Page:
Sr. Mary Daniel Abut (Courtesy of Friends in Solidarity)

The Basilica of St. Bartolomeo in Rome has been dedicated to gather the relics of African and Madagascar people who died for their faith. Consequently, when I went to Rome to attend the UISG Plenary Assembly in May 2022, I brought some of the items Sant'Egidio requested.

The basilica solemnly received the relics of our martyred sisters on May 23, 2022, in a service organized by Sant'Egidio. Archbishop Vincenzo Paglia, president of the Pontifical Academy for Life, presided over the ceremony and spoke to the sisters.

For me the event brought back the painful memories of our sisters, and anger at the way they were brutally and undeservedly murdered. Unsuspecting, unarmed women religious; harmless travelers, joyfully returning from a celebration so significant in their religious and Christian life — the centenary of the parish of Our Lady of Assumption — all brought to an abrupt end by the ambush.

The South Sudanese attackers tracked these people deliberately and pulled their triggers to end the lives of their own sisters. The motive of this heinous murder remains unknown, although speculations circulate around money and blame for the sisters as the reason the people of Loa Parish were returning home from exile. If the attackers' aim was money, on finding no money on the bus or the luggage, why they did not leave?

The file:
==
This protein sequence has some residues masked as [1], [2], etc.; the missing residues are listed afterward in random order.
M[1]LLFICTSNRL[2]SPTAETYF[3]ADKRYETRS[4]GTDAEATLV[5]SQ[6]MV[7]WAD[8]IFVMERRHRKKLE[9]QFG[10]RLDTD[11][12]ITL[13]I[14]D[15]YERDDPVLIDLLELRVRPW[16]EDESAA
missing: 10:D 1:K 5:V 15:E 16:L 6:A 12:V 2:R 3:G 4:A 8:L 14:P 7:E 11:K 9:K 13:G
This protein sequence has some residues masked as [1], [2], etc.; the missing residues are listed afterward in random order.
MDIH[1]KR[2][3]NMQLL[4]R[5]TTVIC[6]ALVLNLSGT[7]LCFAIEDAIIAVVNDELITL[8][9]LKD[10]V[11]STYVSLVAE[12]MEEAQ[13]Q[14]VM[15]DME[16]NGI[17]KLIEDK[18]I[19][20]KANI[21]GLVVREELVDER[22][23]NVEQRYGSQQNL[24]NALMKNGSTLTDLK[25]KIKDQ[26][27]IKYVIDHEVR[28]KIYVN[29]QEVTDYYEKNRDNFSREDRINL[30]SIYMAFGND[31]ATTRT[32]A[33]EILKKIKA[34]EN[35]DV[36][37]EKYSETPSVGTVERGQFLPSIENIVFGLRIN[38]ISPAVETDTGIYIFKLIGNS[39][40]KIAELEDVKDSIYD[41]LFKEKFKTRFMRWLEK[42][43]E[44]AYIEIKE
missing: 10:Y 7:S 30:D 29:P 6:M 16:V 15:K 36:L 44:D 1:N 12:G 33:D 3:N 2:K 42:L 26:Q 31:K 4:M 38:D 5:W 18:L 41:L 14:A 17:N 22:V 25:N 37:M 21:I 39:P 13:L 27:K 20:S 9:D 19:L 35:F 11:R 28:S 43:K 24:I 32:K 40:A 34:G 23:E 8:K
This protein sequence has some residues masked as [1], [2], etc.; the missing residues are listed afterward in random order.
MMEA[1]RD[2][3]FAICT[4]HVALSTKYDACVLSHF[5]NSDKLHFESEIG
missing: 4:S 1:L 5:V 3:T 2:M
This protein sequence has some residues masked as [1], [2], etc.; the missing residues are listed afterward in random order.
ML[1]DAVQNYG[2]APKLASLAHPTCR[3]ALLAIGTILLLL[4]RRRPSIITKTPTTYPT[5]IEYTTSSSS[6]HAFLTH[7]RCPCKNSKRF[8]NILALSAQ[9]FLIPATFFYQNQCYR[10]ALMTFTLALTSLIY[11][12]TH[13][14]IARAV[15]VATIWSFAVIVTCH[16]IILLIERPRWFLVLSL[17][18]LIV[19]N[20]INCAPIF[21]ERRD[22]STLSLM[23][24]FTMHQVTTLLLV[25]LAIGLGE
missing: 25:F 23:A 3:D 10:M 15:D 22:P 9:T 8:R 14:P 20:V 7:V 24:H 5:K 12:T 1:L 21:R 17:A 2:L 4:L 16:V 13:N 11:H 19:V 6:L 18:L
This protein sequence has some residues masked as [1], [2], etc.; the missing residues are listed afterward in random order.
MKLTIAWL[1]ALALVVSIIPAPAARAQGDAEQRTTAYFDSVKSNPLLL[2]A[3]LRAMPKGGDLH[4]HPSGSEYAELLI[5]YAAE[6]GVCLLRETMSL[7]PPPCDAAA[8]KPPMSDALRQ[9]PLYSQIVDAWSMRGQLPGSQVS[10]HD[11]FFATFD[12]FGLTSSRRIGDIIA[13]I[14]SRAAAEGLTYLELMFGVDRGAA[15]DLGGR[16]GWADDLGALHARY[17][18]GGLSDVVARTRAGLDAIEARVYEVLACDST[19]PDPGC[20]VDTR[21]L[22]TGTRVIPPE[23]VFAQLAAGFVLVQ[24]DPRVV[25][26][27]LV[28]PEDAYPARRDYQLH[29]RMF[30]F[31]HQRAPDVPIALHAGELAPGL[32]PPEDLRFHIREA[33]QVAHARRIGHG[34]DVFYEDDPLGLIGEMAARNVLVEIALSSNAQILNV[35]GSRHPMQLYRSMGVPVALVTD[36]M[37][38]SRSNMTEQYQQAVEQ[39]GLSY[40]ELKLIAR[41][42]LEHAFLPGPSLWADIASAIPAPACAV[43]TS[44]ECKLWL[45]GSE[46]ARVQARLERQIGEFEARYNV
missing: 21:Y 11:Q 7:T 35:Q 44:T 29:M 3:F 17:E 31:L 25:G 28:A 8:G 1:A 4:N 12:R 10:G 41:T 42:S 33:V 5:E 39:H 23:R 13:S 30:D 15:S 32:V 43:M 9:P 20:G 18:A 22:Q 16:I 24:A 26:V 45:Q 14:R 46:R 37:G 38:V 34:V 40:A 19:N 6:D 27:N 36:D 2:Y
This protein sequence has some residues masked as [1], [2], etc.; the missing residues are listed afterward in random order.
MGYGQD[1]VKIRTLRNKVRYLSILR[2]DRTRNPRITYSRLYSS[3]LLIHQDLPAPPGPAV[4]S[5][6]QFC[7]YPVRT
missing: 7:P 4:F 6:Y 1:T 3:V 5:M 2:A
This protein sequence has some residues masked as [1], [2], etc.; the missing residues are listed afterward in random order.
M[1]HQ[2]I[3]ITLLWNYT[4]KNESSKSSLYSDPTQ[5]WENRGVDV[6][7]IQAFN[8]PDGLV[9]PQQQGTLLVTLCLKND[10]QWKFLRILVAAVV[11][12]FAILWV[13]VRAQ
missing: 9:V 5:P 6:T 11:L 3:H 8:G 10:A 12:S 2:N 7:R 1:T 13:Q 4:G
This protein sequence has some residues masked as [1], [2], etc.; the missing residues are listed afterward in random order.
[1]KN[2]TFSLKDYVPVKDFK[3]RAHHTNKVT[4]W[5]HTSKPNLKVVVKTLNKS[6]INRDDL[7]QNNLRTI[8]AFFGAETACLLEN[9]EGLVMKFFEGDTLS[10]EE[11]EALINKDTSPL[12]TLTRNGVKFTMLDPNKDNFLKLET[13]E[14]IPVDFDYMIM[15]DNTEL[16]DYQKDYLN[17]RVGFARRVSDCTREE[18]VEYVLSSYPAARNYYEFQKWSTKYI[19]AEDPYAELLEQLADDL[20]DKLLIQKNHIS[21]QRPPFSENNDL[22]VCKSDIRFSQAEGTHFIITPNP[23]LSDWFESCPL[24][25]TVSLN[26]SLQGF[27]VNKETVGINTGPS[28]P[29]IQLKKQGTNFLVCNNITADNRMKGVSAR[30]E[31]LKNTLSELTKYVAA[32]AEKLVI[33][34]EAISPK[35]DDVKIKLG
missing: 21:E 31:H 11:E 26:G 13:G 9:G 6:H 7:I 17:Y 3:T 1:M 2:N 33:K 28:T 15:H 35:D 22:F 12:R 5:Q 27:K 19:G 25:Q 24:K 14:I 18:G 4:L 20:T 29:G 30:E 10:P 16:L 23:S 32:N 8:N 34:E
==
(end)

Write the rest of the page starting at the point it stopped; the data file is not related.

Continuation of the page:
The level of the relic ritual in Rome took me by surprise. I was invited a few days before I returned to South Sudan, and had a few places to visit; the prayer took place the day after I returned. I knew that I was going to attend a Mass in which our deceased sisters, among others, would be mentioned. But an hour before, one member of Sant'Egidio asked me to report, and I started wondering what role I might be invited to play. I prepared myself to give a short speech if necessary.